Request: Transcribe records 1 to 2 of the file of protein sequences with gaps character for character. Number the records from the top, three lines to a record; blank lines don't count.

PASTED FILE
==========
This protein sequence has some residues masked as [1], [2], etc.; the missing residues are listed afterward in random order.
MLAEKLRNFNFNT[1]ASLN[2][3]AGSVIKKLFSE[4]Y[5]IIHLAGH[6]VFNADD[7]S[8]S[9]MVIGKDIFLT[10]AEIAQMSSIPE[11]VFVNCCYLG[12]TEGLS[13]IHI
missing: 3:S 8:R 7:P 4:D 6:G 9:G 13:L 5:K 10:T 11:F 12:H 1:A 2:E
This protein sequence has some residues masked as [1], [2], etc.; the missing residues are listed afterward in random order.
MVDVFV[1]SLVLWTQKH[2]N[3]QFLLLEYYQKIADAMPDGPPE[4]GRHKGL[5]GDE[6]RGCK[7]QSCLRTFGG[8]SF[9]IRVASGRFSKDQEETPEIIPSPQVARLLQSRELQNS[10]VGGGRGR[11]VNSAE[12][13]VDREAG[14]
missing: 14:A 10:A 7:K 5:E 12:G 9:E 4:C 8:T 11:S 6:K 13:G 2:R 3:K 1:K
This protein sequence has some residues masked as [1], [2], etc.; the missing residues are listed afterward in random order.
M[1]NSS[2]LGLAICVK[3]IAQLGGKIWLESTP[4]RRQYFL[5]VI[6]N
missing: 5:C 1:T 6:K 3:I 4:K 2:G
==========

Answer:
This protein sequence has some residues masked as [1], [2], etc.; the missing residues are listed afterward in random order.
MLAEKLRNFNFNT[1]ASLN[2][3]AGSVIKKLFSE[4]Y[5]IIHLAGH[6]VFNADD[7]S[8]S[9]MVIGKDIFLT[10]AEIAQMSSIPE[11]VFVNCCYLG[12]TEGLS[13]IHI
missing: 3:S 8:R 7:P 4:D 6:G 9:G 13:L 5:K 10:T 11:F 12:H 1:A 2:E
This protein sequence has some residues masked as [1], [2], etc.; the missing residues are listed afterward in random order.
MVDVFV[1]SLVLWTQKH[2]N[3]QFLLLEYYQKIADAMPDGPPE[4]GRHKGL[5]GDE[6]RGCK[7]QSCLRTFGG[8]SF[9]IRVASGRFSKDQEETPEIIPSPQVARLLQSRELQNS[10]VGGGRGR[11]VNSAE[12][13]VDREAG[14]
missing: 14:A 10:A 7:K 5:E 12:G 9:E 4:C 8:T 11:S 6:K 13:G 2:R 3:K 1:K